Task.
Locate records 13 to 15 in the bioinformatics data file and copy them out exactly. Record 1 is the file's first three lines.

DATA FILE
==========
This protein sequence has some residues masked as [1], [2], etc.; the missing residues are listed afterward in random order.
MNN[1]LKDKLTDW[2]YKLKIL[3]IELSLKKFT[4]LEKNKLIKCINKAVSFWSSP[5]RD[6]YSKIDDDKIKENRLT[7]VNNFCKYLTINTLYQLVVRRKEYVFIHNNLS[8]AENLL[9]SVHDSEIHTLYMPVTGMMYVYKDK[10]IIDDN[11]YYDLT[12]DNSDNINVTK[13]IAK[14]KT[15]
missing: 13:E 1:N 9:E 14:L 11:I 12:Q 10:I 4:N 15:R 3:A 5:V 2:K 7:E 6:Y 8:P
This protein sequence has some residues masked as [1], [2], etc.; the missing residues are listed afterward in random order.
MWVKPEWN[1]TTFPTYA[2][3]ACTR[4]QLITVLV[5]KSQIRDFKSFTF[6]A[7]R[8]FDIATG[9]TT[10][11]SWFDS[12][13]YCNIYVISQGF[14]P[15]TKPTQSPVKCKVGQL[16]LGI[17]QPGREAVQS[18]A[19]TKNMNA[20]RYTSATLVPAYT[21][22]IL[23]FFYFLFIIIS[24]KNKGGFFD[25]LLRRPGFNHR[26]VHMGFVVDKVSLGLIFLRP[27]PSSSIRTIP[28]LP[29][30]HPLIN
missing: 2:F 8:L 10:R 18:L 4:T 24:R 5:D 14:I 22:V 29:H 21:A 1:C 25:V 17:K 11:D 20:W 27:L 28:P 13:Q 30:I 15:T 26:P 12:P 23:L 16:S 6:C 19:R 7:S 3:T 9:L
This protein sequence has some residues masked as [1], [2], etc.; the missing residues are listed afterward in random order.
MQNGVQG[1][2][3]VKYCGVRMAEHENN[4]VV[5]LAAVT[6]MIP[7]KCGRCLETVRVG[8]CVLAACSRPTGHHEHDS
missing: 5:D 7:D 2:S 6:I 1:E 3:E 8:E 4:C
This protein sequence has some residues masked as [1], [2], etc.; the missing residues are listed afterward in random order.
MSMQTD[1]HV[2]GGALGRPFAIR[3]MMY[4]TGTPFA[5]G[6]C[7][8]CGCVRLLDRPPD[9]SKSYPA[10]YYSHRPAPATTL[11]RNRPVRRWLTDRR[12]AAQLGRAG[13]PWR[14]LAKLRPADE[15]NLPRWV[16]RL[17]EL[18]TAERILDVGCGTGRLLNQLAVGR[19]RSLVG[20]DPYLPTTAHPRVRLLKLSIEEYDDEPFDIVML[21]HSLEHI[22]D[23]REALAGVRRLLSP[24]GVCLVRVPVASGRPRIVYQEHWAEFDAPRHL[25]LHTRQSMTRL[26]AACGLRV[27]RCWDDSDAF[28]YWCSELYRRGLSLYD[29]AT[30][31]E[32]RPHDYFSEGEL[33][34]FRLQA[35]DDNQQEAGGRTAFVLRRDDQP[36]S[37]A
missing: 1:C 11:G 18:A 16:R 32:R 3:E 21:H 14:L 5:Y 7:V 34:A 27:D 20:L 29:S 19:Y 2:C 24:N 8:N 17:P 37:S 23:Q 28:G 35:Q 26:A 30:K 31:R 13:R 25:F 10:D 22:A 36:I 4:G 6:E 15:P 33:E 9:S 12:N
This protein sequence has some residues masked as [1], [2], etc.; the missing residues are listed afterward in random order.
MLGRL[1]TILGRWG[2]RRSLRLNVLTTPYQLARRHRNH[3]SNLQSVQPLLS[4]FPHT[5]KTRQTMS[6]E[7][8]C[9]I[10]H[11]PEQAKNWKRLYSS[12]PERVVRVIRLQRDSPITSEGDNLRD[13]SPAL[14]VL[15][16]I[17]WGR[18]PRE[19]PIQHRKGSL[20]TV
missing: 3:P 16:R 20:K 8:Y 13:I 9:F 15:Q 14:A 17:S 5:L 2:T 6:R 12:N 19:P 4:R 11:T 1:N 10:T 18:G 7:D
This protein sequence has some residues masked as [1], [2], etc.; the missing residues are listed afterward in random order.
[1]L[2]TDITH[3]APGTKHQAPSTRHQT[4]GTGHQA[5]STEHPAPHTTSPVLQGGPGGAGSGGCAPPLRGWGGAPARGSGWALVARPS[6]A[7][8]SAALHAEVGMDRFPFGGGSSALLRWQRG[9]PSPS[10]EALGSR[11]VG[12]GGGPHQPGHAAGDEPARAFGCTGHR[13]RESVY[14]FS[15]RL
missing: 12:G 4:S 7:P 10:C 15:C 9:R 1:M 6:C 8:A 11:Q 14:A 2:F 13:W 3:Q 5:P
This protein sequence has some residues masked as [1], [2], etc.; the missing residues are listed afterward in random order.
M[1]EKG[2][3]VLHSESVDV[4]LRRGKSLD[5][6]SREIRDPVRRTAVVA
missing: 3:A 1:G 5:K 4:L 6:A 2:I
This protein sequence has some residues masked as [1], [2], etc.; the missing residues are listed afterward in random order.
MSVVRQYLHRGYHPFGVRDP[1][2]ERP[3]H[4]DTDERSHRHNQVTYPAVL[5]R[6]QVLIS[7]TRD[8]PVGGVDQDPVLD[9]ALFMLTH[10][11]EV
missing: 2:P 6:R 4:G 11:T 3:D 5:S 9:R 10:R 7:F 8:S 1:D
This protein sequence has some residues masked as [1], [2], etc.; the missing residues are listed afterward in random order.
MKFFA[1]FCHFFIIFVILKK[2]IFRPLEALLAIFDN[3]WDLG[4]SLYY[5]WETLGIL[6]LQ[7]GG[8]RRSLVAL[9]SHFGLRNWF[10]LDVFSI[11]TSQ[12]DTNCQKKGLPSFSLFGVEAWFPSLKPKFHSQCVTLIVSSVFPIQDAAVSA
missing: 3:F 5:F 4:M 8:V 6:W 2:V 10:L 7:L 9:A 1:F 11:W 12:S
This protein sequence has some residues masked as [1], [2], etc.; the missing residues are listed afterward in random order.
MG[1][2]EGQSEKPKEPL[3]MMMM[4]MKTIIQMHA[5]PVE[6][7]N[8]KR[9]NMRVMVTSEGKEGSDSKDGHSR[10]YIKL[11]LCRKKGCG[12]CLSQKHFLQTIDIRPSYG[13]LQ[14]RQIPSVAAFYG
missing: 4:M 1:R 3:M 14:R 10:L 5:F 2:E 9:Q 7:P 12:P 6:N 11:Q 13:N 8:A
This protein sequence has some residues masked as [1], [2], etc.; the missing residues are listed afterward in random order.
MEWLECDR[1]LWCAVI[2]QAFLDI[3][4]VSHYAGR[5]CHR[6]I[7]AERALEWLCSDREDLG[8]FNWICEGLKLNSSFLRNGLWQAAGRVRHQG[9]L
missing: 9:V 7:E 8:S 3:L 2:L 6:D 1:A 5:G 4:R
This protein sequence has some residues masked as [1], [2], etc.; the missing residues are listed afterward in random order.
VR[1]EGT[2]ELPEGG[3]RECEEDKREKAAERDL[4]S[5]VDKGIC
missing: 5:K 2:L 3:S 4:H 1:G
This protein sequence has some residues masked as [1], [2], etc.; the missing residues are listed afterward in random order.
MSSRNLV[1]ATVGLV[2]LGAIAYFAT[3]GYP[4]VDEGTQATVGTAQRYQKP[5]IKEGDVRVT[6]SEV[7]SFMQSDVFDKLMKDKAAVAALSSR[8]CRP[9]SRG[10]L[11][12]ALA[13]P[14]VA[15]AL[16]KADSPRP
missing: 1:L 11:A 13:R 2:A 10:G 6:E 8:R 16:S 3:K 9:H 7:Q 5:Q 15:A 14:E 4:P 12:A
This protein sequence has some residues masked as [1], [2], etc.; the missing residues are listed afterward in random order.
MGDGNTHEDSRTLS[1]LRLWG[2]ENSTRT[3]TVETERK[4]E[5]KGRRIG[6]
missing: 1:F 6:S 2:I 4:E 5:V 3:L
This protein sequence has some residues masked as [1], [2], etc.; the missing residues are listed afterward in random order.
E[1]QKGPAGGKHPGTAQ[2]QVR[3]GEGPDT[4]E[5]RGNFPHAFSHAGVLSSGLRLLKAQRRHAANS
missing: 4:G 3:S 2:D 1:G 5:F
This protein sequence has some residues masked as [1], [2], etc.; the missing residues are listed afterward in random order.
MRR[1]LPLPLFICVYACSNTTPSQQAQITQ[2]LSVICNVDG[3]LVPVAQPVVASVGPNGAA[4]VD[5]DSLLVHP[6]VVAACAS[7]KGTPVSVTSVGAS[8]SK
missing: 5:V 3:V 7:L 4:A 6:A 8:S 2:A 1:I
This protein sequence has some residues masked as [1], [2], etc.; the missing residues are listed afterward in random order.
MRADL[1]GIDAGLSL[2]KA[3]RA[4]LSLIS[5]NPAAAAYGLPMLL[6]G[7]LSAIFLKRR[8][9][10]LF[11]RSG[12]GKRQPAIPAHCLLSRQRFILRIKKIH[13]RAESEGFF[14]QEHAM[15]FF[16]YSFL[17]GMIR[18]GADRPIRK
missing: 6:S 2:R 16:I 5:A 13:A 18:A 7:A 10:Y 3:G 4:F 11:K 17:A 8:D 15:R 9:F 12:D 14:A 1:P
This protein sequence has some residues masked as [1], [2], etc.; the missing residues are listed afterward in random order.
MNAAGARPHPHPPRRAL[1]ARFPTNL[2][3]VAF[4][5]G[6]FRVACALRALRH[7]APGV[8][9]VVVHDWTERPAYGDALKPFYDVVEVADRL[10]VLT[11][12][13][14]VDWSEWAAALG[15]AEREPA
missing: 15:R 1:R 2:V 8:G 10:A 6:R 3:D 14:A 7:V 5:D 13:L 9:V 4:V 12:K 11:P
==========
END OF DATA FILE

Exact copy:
This protein sequence has some residues masked as [1], [2], etc.; the missing residues are listed afterward in random order.
MSSRNLV[1]ATVGLV[2]LGAIAYFAT[3]GYP[4]VDEGTQATVGTAQRYQKP[5]IKEGDVRVT[6]SEV[7]SFMQSDVFDKLMKDKAAVAALSSR[8]CRP[9]SRG[10]L[11][12]ALA[13]P[14]VA[15]AL[16]KADSPRP
missing: 1:L 11:A 13:R 2:A 10:G 6:E 8:R 16:S 3:K 9:H 7:Q 5:Q 15:A 14:E 4:P 12:A
This protein sequence has some residues masked as [1], [2], etc.; the missing residues are listed afterward in random order.
MGDGNTHEDSRTLS[1]LRLWG[2]ENSTRT[3]TVETERK[4]E[5]KGRRIG[6]
missing: 1:F 6:S 2:I 4:E 5:V 3:L
This protein sequence has some residues masked as [1], [2], etc.; the missing residues are listed afterward in random order.
E[1]QKGPAGGKHPGTAQ[2]QVR[3]GEGPDT[4]E[5]RGNFPHAFSHAGVLSSGLRLLKAQRRHAANS
missing: 4:G 3:S 2:D 1:G 5:F